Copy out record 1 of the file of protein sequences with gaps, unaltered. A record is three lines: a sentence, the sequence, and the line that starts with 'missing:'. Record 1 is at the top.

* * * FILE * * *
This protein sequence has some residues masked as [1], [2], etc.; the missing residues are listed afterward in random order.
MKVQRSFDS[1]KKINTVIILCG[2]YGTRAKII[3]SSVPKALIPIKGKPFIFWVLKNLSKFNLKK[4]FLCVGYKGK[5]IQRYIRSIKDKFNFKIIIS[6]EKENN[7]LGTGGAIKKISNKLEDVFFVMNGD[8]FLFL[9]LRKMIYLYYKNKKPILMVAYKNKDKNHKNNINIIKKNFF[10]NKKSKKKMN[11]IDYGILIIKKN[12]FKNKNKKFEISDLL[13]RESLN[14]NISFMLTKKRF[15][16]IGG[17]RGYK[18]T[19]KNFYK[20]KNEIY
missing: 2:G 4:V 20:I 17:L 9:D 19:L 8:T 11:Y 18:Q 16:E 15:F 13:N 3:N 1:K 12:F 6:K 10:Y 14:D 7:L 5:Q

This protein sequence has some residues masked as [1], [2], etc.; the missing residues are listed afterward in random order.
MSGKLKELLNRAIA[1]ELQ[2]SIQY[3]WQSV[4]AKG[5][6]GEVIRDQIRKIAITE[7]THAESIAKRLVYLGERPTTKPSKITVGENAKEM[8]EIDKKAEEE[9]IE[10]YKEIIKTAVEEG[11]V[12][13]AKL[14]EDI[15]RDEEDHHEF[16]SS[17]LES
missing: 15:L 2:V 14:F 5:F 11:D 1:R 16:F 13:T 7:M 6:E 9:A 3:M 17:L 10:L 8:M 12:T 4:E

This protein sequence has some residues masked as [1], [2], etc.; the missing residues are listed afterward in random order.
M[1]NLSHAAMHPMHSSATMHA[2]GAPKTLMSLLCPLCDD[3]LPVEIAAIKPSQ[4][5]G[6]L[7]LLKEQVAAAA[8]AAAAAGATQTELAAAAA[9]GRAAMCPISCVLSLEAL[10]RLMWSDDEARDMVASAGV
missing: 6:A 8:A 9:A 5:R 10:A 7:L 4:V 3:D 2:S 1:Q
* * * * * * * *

This protein sequence has some residues masked as [1], [2], etc.; the missing residues are listed afterward in random order.
MKVQRSFDS[1]KKINTVIILCG[2]YGTRAKII[3]SSVPKALIPIKGKPFIFWVLKNLSKFNLKK[4]FLCVGYKGK[5]IQRYIRSIKDKFNFKIIIS[6]EKENN[7]LGTGGAIKKISNKLEDVFFVMNGD[8]FLFL[9]LRKMIYLYYKNKKPILMVAYKNKDKNHKNNINIIKKNFF[10]NKKSKKKMN[11]IDYGILIIKKN[12]FKNKNKKFEISDLL[13]RESLN[14]NISFMLTKKRF[15][16]IGG[17]RGYK[18]T[19]KNFYK[20]KNEIY
missing: 2:G 4:V 20:I 17:L 9:D 19:L 8:T 11:Y 18:Q 16:E 15:F 13:N 3:N 1:K 12:F 6:K 10:Y 14:D 7:L 5:Q